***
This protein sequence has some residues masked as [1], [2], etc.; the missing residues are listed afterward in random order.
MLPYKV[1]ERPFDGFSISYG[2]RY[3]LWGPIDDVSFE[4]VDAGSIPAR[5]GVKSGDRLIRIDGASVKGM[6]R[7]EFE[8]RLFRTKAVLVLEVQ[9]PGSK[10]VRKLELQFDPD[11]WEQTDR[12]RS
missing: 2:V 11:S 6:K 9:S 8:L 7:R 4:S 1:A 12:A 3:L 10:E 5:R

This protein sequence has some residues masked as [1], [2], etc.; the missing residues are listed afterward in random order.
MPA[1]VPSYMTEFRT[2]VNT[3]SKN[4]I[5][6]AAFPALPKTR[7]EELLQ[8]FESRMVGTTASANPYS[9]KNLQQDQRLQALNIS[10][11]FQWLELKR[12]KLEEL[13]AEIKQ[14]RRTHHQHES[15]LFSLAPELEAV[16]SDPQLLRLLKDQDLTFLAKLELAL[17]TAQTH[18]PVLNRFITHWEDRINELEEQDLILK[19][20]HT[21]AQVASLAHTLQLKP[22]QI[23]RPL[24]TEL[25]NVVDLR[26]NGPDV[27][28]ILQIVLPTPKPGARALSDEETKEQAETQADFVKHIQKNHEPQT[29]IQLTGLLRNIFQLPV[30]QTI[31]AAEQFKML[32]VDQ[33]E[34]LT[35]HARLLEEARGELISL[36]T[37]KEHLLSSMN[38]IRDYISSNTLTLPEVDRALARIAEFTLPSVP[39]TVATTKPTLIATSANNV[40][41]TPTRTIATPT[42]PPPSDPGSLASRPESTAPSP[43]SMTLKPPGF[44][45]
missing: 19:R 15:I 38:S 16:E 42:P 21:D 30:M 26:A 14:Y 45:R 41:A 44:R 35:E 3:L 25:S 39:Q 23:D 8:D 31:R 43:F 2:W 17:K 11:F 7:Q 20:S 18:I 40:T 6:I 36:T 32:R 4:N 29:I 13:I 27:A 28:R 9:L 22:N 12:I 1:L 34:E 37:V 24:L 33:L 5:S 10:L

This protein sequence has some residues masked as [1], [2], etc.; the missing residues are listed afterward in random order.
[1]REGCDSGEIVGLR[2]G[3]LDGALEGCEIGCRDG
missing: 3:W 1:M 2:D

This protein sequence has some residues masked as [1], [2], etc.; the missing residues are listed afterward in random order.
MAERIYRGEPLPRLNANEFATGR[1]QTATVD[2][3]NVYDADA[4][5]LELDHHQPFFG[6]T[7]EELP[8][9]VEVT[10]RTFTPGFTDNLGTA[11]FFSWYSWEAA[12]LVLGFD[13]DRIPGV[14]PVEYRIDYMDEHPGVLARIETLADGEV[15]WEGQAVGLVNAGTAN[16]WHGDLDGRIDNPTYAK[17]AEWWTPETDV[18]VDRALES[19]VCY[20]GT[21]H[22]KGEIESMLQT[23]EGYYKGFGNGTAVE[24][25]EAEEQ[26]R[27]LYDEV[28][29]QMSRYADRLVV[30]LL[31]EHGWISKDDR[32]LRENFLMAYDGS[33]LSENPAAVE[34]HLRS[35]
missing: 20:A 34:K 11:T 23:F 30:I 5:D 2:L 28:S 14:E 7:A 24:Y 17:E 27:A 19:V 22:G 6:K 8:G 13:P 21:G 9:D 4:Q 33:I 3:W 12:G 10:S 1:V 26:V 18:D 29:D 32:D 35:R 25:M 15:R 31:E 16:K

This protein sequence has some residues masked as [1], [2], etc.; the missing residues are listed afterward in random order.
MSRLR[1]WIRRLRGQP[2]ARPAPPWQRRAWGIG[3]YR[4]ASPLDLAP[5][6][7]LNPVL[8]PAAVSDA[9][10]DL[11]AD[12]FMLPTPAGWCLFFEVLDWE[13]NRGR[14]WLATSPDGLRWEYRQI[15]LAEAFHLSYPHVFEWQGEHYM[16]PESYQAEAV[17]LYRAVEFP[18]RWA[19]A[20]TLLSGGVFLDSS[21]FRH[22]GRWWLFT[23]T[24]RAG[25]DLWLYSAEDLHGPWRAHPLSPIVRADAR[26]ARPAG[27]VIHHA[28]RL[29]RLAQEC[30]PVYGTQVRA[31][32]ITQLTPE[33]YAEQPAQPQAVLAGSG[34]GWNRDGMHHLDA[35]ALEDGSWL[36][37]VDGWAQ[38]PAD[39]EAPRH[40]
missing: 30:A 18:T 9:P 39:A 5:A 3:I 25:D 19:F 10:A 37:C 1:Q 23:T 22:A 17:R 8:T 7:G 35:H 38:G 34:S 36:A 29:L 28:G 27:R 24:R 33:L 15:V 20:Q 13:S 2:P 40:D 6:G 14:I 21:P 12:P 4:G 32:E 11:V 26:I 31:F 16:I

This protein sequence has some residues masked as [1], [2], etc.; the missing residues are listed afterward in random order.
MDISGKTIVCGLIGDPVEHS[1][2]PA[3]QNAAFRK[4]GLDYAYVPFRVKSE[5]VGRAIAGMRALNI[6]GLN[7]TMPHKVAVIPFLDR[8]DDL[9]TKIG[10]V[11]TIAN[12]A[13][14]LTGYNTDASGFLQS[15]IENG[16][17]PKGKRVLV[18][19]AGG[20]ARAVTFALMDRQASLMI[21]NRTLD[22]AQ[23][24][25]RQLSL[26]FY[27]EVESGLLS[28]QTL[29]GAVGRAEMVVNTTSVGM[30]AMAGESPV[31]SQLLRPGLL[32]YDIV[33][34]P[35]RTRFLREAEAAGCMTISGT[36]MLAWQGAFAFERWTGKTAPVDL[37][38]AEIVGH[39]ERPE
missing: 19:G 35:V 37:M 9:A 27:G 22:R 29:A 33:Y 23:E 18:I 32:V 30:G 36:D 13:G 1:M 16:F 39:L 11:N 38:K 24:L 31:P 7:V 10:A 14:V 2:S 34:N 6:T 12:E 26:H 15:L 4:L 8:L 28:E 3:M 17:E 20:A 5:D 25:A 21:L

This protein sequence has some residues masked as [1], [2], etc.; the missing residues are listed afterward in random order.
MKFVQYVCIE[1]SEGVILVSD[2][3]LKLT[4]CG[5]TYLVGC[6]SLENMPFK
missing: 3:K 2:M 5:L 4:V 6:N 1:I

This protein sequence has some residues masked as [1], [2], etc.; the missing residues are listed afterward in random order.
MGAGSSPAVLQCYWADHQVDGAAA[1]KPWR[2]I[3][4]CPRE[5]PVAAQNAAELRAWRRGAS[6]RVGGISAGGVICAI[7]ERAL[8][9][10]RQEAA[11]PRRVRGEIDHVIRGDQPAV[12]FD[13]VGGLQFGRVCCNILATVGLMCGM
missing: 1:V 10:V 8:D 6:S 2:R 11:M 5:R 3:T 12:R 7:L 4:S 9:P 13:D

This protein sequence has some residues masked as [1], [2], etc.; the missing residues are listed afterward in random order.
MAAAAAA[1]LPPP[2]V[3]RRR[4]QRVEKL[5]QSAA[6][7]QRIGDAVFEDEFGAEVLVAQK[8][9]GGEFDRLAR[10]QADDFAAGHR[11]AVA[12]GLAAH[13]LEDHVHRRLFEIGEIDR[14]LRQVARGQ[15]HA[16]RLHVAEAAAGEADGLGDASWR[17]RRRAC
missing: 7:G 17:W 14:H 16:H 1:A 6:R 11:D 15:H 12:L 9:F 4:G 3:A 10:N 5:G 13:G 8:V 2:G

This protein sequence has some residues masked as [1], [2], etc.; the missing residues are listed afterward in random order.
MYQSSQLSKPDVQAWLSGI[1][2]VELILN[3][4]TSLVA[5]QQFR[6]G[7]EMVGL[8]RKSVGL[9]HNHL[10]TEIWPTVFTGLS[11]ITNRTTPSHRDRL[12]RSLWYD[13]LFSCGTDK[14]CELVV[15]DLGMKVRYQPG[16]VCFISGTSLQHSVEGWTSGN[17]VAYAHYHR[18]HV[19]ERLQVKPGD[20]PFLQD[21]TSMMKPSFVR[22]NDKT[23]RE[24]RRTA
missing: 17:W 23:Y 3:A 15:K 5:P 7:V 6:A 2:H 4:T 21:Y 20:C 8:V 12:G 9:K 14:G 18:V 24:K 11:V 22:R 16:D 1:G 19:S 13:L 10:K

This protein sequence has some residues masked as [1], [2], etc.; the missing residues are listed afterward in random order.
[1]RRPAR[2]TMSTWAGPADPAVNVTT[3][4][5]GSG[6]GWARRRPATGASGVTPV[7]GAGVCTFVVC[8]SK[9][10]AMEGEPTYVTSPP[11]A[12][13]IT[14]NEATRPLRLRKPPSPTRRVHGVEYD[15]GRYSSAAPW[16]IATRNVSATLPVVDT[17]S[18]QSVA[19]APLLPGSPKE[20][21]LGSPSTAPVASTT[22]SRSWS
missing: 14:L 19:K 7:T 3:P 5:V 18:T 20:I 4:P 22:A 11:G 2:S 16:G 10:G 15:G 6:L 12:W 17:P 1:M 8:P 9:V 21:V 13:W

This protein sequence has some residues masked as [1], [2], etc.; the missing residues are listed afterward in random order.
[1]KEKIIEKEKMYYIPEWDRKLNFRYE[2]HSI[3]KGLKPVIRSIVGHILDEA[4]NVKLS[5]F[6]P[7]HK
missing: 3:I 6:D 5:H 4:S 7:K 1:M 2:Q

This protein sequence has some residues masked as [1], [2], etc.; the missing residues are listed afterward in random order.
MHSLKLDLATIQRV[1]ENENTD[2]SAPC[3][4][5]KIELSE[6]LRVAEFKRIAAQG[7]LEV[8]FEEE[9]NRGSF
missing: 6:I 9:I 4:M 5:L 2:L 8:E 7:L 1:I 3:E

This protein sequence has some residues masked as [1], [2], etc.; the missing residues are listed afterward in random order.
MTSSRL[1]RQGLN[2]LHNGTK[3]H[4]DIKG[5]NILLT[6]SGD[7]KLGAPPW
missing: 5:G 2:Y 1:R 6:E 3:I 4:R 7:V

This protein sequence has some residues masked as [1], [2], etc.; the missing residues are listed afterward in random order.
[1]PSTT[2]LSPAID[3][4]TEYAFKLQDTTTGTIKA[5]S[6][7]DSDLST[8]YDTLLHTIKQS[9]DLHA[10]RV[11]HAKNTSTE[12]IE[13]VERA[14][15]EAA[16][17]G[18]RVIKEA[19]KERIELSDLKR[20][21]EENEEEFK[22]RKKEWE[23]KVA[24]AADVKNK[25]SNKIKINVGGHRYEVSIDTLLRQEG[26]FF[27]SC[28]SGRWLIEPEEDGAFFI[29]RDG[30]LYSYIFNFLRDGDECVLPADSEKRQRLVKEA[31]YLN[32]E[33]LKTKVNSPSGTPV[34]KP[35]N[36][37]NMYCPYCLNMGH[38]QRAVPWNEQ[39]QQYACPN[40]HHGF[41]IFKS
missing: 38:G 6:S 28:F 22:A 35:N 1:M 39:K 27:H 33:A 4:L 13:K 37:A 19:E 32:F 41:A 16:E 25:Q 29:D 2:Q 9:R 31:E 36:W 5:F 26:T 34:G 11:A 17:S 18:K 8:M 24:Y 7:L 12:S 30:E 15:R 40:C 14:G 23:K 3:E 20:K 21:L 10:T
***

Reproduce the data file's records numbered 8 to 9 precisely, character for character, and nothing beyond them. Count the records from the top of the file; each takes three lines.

This protein sequence has some residues masked as [1], [2], etc.; the missing residues are listed afterward in random order.
MGAGSSPAVLQCYWADHQVDGAAA[1]KPWR[2]I[3][4]CPRE[5]PVAAQNAAELRAWRRGAS[6]RVGGISAGGVICAI[7]ERAL[8][9][10]RQEAA[11]PRRVRGEIDHVIRGDQPAV[12]FD[13]VGGLQFGRVCCNILATVGLMCGM
missing: 1:V 10:V 8:D 6:S 2:R 11:M 5:R 3:T 12:R 7:L 4:S 9:P 13:D

This protein sequence has some residues masked as [1], [2], etc.; the missing residues are listed afterward in random order.
MAAAAAA[1]LPPP[2]V[3]RRR[4]QRVEKL[5]QSAA[6][7]QRIGDAVFEDEFGAEVLVAQK[8][9]GGEFDRLAR[10]QADDFAAGHR[11]AVA[12]GLAAH[13]LEDHVHRRLFEIGEIDR[14]LRQVARGQ[15]HA[16]RLHVAEAAAGEADGLGDASWR[17]RRRAC
missing: 7:G 17:W 14:H 16:H 1:A 6:R 11:D 15:H 12:L 9:F 4:G 3:A 10:N 5:G 13:G 8:V 2:G